It wasn’t enough that I had to be careful around the carbs, can the cholesterol, and forget the fat in my mid 20s when I lost 90 pounds – now I had to step around GMO food products. Gee whiz, it seemed like they were creeping all over the grocery store.
Now, as you may know, farmers have been modifying plants through cross-breeding for thousands of years to help their crops better resist pests and to allow for better yields. But what makes GM (genetically modified) plants different is the fact that their actual DNA is modified through genetic engineering – so that all pretty much sounds like something out of Frankenstein to me; GMO (genetically modified organism) foods derive from these GM plants.
GMO (genetically modified organism) food first hit the market around 1994 – and to think I’ve been eating this stuff for most of my life and never even knew it.
What Are Common GMO Food Ingredients?
Common high-risk GMO ingredients include:
- Sugarbeet sugar
What? Isn’t at least one of those ingredients in just about everything we eat?
And, then I asked myself – “Wait… what’s all of the panic over GMO foods?”
I did a little research on the matter to find out more about genetically modified foods, wanting to figure out the potential risks to my health, why I’ve been hearing so much about GMO food lately, and which foods don’t contain GMO ingredients.
Here’s what I found out…
GMO Foods Are NOT Tested By The United States Government
I repeat, the Food and Drug Administration (FDA) does not test GMO foods.
In fact, the FDA leaves it up to the biotech companies to determine the safety of genetically altered food.
While the FDA does inspect GMO plants, the end-product (the food) is not.
No GMO Food Labels Are Required
The FDA doesn’t require food manufacturers to label food products that contain GMO ingredients – so you won’t even really “know” if you’re eating a GMO food product. Why doesn’t the U.S. government mandate GMO labels?
Apparently, the FDA has stated that most genetically modified foods are “substantially equivalent” to non-genetically modified food.
By the way, all nations in Europe, Japan, Australia, and China label GMO foods. Only the United States and Canada remain as the last two industrialized nations to not require listing to the public which foods contain GMO ingredients.
Health Risks Associated With GMO Foods
The verdict is still out on precisely how high a risk GMO foods pose to human health. During the 1990s, concerns about exacerbated allergic reactions surfaced. For example, in 1996, the New England Journal of Science and Medicine published a study on genetically modified soybeans.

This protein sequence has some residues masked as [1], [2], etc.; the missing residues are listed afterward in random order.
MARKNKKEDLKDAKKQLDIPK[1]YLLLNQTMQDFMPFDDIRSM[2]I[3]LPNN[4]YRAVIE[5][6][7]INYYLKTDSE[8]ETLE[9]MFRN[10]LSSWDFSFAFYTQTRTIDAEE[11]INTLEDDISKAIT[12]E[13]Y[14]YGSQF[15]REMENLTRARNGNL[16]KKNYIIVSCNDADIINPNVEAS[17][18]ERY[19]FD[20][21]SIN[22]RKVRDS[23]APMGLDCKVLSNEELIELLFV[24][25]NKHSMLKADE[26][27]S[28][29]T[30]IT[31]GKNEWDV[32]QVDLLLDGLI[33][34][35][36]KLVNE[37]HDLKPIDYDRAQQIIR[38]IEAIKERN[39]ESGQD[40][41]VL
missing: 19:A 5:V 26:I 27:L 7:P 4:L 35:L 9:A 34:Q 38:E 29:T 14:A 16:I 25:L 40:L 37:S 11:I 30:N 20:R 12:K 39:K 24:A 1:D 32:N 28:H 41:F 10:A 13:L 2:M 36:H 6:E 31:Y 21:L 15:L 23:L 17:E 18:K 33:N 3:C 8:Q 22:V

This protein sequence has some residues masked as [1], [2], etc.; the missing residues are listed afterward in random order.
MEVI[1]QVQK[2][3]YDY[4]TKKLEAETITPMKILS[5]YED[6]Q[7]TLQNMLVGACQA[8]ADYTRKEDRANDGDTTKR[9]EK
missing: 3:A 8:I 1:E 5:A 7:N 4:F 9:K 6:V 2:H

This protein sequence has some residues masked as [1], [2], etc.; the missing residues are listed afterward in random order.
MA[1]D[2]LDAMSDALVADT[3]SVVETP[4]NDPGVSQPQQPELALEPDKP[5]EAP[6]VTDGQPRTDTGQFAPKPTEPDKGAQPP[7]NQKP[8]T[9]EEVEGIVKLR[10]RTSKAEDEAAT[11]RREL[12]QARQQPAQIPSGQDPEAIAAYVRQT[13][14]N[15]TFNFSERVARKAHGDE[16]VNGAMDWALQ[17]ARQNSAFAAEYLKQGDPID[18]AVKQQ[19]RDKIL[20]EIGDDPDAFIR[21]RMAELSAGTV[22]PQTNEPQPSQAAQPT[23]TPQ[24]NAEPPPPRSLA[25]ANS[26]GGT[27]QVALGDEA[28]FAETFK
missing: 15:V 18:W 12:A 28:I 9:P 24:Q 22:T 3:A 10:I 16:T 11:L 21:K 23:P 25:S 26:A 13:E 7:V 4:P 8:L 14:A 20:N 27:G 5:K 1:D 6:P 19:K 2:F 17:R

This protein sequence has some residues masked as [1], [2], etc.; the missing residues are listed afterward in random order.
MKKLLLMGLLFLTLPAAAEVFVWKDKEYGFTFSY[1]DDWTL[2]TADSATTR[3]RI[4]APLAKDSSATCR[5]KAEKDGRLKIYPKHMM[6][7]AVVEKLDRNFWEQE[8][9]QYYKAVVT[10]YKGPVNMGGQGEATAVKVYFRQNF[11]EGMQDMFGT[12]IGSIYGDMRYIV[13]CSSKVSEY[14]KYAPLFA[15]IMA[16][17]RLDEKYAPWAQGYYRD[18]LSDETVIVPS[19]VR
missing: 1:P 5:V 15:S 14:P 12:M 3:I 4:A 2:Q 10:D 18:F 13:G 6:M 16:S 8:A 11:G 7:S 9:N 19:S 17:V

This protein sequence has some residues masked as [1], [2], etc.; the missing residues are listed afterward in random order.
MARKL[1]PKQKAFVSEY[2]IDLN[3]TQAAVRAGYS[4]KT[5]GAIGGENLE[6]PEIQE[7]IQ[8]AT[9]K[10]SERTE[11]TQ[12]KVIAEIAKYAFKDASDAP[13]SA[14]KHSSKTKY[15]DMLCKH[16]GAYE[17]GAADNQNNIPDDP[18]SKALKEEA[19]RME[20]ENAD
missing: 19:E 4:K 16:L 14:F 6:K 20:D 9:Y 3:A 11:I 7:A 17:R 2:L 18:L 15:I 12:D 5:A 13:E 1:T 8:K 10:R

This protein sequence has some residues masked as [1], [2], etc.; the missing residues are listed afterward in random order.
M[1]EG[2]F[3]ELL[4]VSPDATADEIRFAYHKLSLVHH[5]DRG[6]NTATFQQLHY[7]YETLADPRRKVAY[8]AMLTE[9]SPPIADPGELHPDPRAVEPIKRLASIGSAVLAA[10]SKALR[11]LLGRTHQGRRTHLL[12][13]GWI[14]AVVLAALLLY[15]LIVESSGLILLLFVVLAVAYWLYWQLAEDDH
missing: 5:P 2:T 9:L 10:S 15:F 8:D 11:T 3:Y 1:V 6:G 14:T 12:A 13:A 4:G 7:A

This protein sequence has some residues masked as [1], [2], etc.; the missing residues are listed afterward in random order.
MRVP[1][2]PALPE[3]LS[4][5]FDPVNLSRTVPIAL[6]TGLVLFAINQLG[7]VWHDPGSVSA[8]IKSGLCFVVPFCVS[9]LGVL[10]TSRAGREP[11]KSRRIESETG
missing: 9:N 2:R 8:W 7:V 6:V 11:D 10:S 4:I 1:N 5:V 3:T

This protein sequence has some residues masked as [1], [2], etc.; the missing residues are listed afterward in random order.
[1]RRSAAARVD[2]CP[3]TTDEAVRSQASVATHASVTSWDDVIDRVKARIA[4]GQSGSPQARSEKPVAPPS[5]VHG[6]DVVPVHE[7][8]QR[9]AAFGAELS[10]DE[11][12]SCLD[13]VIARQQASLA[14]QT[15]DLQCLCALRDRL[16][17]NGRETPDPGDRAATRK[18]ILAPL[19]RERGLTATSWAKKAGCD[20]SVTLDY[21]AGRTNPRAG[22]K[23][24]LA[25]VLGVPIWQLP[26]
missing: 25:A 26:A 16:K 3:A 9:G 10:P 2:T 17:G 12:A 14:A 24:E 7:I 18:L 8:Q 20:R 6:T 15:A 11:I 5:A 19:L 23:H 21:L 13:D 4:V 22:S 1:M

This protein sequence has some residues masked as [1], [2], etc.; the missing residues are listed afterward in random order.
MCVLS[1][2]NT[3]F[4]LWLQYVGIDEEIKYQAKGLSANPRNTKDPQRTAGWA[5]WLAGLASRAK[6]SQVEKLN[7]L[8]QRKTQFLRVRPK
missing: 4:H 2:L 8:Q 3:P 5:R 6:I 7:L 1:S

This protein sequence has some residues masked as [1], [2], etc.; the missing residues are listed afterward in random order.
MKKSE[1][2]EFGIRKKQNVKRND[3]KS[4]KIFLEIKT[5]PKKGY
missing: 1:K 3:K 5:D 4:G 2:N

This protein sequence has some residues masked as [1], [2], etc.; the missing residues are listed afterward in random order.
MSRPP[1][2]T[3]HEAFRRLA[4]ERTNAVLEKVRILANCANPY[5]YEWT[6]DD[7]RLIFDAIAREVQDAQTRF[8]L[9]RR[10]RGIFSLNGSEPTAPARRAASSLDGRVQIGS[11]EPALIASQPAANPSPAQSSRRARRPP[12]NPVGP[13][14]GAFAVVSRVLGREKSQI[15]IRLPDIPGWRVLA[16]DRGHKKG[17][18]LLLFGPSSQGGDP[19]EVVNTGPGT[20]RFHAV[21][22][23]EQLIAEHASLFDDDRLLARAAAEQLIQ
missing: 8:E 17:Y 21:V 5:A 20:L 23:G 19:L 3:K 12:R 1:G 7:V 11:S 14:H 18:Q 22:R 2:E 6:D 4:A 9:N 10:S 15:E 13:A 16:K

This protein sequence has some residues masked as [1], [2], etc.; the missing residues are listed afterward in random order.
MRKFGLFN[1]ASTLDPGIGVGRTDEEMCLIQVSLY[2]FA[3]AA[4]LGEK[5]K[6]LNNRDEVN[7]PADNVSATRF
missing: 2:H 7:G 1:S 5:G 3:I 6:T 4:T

These soybeans were engineered with Brazil nut protein to enhance the soybean’s nutritional quality.
The result? Consuming that soybean could potentially induce an allergic reaction among those with a nut allergy.
More recently, some scientists believe there is a negligible (but still potential) risk of altered DNA causing complications in the gastro-intestinal tract.
How To Avoid GMO Foods
So, which foods don’t contain GMOs?
Good question, as many foods that we eat contain them, but don’t reveal that fact to us on their packaging.
Your best bet would be to shop at a grocer that specializes in selling organic foods, such as Whole Foods or Fresh Market. Many conventional grocery chains, such as Publix, Wegmans, WinCo Foods, and Trader Joe’s, also carry a wide array of organic foods.
Here’s a list of brands that focus on making non-GMO foods:
- Amy’s Kitchen
- Applegate Farms
- Ciao Bella Gelato
- Earthbound Farm
- Earth Balance
- Eden Foods Organics
- Lundberg Family Farms
- Mary’s Gone Crackers
- Nature’s Path
- Organic Valley
- Pacific Foods
- Spectrum Organics
- Stonyfield Organic
- Simple Truth
- Wild Harvest
If you have a hard time finding non-GMO foods from any of these brands or others that you prefer, be sure to tell your grocer. Many grocery stores will specially order food products upon your request.
I’m a roller coaster junkie, a weather enthusiast, a frequent traveler, and a numismatist. My love for coins began when I was 11 years old. I primarily collect and study U.S. coins produced during the 20th century. I’m a member of the American Numismatic Association (ANA) and the Numismatic Literary Guild (NLG). I’ve also been studying meteorology and watching weather patterns for years. I enjoy sharing little-known facts and fun stuff about coins, weather, travel, health, food, and living green… on a budget.